Thursday 4 August 2022

A Farmer's Life: The Diary of James Higginson aged 57½ (part 1)

In 1817 you could buy a small notebook from Mr Poole of Chester for 1s/6d.  James Higginson bought one and wrote in it every day, except Sunday, from Monday 13th October 1817 until Saturday 16th January 1819.  There were most likely other notebooks before and after this one, but this little diary is all that’s left 200 years later.

James farmed land in the village of Barrow, a few miles outside Chester, and he used the notebook as a daily record of the work of the farm; the weather; weekly trips to buy and sell goods at market; snippets of local and family news; and occasional mentions of national events.  From his writings we know that it was a mixed farm with pigs, dairy cattle that produced milk for the cheese and butter his wife Mary sold at market, and some chickens.  James grew wheat and potatoes, turnips (probably for the cattle) and planted peas in his garden.

Even though writing space was limited, James didn’t just record the daily grind.  There is often a note in the margin or maybe a line given over to local events, leisure time, or words of wisdom for his future self, such as this from 3rd March 1818 when he got drunk with friends and lost a wager: ‘James go no more to Ale houses – mind’.  But like most people who have a few too many and regret it the next day, he didn’t heed his own advice!  He very honestly notes every now and then spending the evening (or the day) at the alehouse, and advice in November to ‘Drink no more wiskey’ is followed a week later with ‘got Drunk a gain. No Better nie Before.’

There were notes of things he bought – flower seeds, waistcoats and britches for himself or his sons, 2 handkerchiefs for 4 shillings and sixpence, an ‘umberbelow’ (umbrella), and a watch for his eldest son Charles.  On one occasion someone came to the house to make Mary ‘a pare of Stayes’ - who knows what Mary thought about such information being recorded for posterity!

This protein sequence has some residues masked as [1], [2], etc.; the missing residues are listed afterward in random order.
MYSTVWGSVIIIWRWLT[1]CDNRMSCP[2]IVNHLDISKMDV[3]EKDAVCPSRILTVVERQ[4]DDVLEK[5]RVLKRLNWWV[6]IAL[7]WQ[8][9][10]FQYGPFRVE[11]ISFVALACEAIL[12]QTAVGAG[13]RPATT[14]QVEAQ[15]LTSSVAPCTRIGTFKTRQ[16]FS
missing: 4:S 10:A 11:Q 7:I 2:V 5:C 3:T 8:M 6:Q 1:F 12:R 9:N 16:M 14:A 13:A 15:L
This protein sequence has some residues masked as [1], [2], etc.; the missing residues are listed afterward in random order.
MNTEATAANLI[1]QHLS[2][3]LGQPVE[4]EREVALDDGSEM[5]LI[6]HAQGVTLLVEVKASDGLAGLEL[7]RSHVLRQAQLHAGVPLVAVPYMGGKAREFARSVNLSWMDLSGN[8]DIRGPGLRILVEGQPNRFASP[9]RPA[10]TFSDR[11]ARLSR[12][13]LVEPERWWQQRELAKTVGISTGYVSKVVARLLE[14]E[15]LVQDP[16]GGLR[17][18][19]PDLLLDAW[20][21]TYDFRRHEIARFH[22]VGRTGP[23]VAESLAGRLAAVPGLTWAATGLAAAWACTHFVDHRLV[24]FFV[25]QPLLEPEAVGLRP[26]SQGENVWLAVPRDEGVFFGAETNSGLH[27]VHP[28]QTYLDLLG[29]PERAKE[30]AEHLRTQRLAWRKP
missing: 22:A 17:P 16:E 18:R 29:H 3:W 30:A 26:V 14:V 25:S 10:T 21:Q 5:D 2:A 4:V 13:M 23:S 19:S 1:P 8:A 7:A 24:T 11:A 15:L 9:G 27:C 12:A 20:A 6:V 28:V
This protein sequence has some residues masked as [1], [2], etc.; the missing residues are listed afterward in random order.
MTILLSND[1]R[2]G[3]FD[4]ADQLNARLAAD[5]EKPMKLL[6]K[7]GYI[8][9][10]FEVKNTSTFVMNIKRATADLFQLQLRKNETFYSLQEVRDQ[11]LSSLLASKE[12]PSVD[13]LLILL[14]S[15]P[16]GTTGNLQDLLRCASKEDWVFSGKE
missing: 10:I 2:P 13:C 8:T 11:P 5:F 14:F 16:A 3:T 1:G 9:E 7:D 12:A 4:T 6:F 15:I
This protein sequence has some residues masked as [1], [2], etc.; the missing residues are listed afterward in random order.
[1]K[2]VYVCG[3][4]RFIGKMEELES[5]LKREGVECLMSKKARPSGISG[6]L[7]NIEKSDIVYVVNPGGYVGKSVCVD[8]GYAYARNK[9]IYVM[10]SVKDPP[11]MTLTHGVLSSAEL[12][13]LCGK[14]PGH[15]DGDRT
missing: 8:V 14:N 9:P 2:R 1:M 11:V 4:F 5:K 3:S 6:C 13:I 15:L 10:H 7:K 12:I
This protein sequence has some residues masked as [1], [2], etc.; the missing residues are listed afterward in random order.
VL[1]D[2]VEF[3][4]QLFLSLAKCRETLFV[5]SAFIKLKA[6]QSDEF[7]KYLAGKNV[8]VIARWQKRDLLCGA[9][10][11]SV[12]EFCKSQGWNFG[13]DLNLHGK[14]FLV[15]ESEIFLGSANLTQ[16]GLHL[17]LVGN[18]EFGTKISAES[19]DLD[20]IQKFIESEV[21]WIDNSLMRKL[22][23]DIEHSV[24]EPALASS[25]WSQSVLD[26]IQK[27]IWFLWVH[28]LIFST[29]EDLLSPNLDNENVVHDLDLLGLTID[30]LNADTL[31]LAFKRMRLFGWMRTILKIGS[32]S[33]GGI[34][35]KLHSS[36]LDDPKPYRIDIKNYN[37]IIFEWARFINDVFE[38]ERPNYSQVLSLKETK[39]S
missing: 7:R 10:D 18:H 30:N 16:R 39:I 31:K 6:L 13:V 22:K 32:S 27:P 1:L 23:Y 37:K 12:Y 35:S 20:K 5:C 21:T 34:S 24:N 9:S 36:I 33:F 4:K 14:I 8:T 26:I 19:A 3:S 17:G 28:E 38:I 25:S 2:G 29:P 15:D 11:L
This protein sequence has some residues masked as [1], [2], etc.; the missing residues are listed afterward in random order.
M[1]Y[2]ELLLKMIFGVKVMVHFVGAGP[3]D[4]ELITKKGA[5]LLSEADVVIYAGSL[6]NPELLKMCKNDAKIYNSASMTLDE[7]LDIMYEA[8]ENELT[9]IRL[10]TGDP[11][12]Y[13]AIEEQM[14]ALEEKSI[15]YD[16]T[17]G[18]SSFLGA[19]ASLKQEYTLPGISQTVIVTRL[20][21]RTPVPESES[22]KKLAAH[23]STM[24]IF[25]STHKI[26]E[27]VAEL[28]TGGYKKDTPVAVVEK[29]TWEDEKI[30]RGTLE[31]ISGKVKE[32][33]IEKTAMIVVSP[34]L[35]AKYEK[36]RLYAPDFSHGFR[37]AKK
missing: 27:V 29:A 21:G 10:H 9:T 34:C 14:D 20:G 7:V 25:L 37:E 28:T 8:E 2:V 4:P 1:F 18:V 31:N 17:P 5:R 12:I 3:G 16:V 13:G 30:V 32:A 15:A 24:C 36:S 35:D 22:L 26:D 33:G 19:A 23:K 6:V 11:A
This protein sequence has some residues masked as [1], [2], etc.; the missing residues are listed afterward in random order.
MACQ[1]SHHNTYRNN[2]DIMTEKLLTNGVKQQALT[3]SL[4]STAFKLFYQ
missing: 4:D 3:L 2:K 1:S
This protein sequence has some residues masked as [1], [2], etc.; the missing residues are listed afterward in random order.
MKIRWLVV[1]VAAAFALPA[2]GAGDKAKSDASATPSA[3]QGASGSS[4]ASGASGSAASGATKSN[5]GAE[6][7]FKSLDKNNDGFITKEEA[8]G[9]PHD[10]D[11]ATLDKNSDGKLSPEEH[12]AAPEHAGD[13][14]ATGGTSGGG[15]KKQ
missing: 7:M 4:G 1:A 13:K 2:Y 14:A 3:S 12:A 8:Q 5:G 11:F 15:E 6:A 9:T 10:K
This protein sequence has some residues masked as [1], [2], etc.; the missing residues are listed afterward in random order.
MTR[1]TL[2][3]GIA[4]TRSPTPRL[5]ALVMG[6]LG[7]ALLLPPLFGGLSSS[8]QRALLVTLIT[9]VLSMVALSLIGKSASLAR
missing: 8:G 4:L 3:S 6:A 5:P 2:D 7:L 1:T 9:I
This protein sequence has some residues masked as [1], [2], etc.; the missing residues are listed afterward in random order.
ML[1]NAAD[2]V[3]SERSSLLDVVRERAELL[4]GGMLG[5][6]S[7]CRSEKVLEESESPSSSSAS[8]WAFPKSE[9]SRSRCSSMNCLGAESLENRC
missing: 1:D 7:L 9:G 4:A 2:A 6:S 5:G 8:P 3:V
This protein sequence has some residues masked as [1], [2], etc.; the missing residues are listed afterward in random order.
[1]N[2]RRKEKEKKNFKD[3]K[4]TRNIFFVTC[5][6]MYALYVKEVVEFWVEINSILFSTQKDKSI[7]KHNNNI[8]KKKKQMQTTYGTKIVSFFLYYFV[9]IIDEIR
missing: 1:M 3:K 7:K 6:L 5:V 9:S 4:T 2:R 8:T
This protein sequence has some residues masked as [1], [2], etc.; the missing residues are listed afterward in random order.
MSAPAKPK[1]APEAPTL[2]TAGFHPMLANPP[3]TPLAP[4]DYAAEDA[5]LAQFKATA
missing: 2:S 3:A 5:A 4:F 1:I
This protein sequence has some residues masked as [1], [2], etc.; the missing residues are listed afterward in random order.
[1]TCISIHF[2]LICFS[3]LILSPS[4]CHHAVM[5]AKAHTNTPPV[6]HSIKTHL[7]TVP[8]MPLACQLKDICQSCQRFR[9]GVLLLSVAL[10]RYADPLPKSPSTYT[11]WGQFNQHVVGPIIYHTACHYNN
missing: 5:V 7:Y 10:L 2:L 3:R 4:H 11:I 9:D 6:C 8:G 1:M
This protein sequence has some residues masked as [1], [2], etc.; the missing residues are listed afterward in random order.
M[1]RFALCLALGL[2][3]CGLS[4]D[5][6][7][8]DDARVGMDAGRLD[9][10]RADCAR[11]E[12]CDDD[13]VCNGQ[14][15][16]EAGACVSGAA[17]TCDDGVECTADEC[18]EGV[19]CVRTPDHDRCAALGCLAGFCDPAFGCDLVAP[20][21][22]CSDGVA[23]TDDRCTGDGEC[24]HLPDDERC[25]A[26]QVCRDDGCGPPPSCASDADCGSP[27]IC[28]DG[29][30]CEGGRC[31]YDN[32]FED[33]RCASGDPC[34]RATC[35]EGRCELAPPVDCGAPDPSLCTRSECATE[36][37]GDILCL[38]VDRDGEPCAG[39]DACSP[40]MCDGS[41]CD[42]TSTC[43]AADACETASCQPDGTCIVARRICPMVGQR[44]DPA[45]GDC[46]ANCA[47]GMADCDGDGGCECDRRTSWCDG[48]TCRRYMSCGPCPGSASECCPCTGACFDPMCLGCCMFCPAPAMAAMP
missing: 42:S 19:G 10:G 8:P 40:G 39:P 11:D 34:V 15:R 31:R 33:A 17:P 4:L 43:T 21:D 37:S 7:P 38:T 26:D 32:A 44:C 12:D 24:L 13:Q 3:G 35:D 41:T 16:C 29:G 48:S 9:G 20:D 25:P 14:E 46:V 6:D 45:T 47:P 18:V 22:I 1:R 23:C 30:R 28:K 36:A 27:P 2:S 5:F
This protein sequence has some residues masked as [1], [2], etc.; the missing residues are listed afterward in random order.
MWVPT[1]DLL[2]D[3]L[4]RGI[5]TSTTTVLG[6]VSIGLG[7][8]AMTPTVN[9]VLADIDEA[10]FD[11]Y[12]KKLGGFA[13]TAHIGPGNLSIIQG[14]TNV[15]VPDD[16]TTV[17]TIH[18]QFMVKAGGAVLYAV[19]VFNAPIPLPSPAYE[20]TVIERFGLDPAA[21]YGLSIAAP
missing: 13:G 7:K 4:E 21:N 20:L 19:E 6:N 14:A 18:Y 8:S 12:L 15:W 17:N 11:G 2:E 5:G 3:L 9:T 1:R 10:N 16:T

In early December 1817 he wrote a derogatory comment on the marriage of an older acquaintance: ‘Old Mr Rite of Norley Marry’d this Week wich I thought too old for much Execution’.  In September 1818 he was very pleased to have sold his pigs for a good price, then wrote a note to remind himself ‘Never sell all your pigs a Gain – but kill one’ because he then had to buy another pig at market to feed his family!

James notes various deaths amongst his acquaintance including a Christmas day burial, and in February 1818 he sadly lost both his brother, John, and sister, Betty, within 3 weeks of each other.  Two deaths of national importance also make it into his diary, those of Princess Charlotte, daughter of the Prince of Wales, and Queen Charlotte, wife of King George III.  Princess Charlotte died after giving birth to a stillborn son and the mourning was national and profound with shops closing for 2 weeks and drapers running out of black cloth.  When she was buried on 19th November 1817 James wrote: ‘Princess Charlottey Interede at Winsor a very Deplorable day’.  A year later the death and burial of the Queen was also recorded: ‘our gracious Queen departed’ but though a notable and sad occasion, it seems to have affected him less.

He closes the notebook with record of wages paid to his farm workers and servants; a list of meat bought; bills paid to maintain his farm carts; money received from dividends and cash paid out; and a list of cows calved with some of their names – Plum, Dunham, Primrose, Little Weaver, Tydey, Nutt, Lilley, Bett, Weston and Cherry.  With every last page filled, our peek into the life of James Higginson ends and it’s time for a new notebook.

Coming soon - in part 2 of A Farmer's Life: Diary of James Higginson Aged 57½, we learn more about James, his wife Mary and some significant events of the time. 

All of these items and more are available to view at Cheshire Record Office in Chester.

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